His research during these years, more and more stressed the nature and rhythms of space harmonies while he actively worked on a system for dance notation and on 'choreology'. One of his greatest contributions to dance was his 1928 publication of Kinetographie Laban, a dance notation system that became known as Labanotation and is still used as one of the primary movement notation systems in dance.
In 1926, Laban's Choreographic Institute was moved to Berlin. He also founded a union for dancers, who at that time had no protection of this sort. A center where standards could be set and where educational and artistic matters could be discussed was a direct outcome of the union. At this time, he also became concerned with questions of copyright for dancers.
He was appointed director of movement and choreographer to the Prussian State Theatres in Berlin in 1930. In 1934, in Nazi Germany, he was appointed director of the Deutsche Tanzbühne. He directed major festivals of dance under the funding of Joseph Goebbels' propaganda ministry from 1934-1936. It is alleged that as early as July 1933 Laban began removing all non-Aryan pupils from the children's course he was running as a ballet director.
However, Laban fell out with the Nazi regime in 1936 with Goebbel's banning of Vom Tauwind und der Neuen Freude (Of the Spring Wind and the New Joy) for not furthering the Nazi agenda.
In 1937, he left Germany for England. He joined the Jooss-Leeder Dance School at Dartington Hall in the county of Devon where innovative dance was already being taught by other refugees from Germany. During these years, he was assisted in his dance instruction by his close associate Lisa Ullmann. Their collaboration led to the founding of the Laban Art of Movement Guild (now known as The Laban Guild of Movement and Dance) in 1945 and the Art of Movement Studio in Manchester in 1946.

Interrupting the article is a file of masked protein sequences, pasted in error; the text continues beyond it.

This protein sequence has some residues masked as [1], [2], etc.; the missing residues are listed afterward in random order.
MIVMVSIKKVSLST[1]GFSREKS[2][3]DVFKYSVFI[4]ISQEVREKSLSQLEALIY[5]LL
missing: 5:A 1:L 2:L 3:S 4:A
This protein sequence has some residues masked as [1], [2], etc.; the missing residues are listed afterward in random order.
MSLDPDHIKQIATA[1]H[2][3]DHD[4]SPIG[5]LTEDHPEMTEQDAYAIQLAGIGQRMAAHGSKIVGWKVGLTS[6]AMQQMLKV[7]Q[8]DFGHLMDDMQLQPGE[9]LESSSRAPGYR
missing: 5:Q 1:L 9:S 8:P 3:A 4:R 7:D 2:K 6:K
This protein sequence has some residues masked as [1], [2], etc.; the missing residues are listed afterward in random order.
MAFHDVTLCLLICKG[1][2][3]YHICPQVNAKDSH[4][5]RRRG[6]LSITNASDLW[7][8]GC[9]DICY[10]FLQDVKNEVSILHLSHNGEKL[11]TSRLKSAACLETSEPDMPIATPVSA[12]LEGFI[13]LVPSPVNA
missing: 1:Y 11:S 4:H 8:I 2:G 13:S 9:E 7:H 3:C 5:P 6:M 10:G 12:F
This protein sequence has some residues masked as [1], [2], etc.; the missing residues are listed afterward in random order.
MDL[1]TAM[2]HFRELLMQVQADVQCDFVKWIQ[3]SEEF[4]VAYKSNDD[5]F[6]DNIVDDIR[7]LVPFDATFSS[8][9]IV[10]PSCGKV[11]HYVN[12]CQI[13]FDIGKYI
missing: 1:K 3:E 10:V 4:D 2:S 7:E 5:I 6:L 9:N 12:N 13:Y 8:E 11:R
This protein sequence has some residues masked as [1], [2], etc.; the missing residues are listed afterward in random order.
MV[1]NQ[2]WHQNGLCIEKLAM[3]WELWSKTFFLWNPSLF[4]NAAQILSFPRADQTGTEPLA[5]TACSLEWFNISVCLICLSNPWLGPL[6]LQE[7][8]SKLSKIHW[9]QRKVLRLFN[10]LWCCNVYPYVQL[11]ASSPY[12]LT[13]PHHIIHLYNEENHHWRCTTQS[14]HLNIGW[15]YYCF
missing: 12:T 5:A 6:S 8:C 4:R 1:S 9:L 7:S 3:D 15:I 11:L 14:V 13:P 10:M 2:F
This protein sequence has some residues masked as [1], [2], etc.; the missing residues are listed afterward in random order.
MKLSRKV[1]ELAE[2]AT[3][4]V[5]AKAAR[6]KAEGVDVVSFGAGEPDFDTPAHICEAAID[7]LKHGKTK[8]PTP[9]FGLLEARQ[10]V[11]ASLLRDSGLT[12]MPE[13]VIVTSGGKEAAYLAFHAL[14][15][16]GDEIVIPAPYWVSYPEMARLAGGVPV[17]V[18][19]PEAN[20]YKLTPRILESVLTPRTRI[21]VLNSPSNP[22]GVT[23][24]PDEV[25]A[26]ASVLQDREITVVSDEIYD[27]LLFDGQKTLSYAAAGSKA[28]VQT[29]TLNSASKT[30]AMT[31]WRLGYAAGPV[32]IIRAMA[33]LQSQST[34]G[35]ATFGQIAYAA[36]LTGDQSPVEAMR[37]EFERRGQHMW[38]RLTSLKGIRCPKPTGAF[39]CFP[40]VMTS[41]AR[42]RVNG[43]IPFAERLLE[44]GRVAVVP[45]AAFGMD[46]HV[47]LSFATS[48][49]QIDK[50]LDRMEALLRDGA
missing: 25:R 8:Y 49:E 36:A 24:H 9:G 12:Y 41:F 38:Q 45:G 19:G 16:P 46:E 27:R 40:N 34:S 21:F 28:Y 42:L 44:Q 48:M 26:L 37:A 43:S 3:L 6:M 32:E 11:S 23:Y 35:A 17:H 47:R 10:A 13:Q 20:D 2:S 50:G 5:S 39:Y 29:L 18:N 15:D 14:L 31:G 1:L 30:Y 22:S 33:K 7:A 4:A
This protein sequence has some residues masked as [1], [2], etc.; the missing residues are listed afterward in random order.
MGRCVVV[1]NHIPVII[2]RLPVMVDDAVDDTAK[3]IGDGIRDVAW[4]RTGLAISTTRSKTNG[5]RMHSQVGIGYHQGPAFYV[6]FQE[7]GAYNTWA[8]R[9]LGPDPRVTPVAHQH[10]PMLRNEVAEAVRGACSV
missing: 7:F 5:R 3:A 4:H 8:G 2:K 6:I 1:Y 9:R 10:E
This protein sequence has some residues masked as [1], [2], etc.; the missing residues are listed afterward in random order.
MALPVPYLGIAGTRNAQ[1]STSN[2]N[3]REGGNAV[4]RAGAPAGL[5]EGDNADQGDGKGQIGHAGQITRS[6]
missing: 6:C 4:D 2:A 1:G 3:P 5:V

At the age of 60, supported by Ullmann, Laban set out to explore the movement habits of industry workers. He introduced work study methods to increase production through humane means, and greatly influenced the onset of movement education culture in Britain. Studying patterns of movement, he observed the time taken to perform tasks in the workplace and the energy used. He tried to provide methods intended to help workers eliminate superfluous "shadow movements" (which he believed wasted energy and time) and to focus instead on constructive movements necessary to the job at hand. After the war, he published a book related to this research entitled Effort (1947).
In his final years, Laban focused on movement as behavior, studying the behavioral needs of industrial workers and psychiatric patients. This research moved him to lay the technical foundation for what is now the field of movement and dance therapy as well as a basis for the expressive movement training of actors.
Laban was in poor health most of his life suffering from what would probably be diagnosed today as bi-polar disorder. He was destitute throughout his career, and never owned a home or possessions beyond his working papers. He married twice and fathered nine children, but his family life was virtually non-existent when his career took off in 1919. He developed and relied on a series of apprentices to follow through on his ideas, among them Mary Wigman, Sophie Taeuber-Arp, and Marion North.
He continued to teach and do research, exploring the relations between body and spatial tensions until his death in his late 70s in 1958.
Laban's ideas were heavily influenced by the social and cultural changes of the time and the contexts that he worked in. There were certain traditional constraints in the dance world against showing feeling in movement. He challenged this way of thinking and paved the way for a freeing of the "feeling body." Laban believed the best way to advocate this freedom was by applying it to his own artistic movement. Freud’s theory of the psyche had also opened a door that had been previously closed because of the controversy associated with it. According to Freud, the body’s natural sexuality need no longer be hidden. Dance was thought to be an ideal medium to express this new freedom, with men and women dancing barefoot and in little or sheer clothing.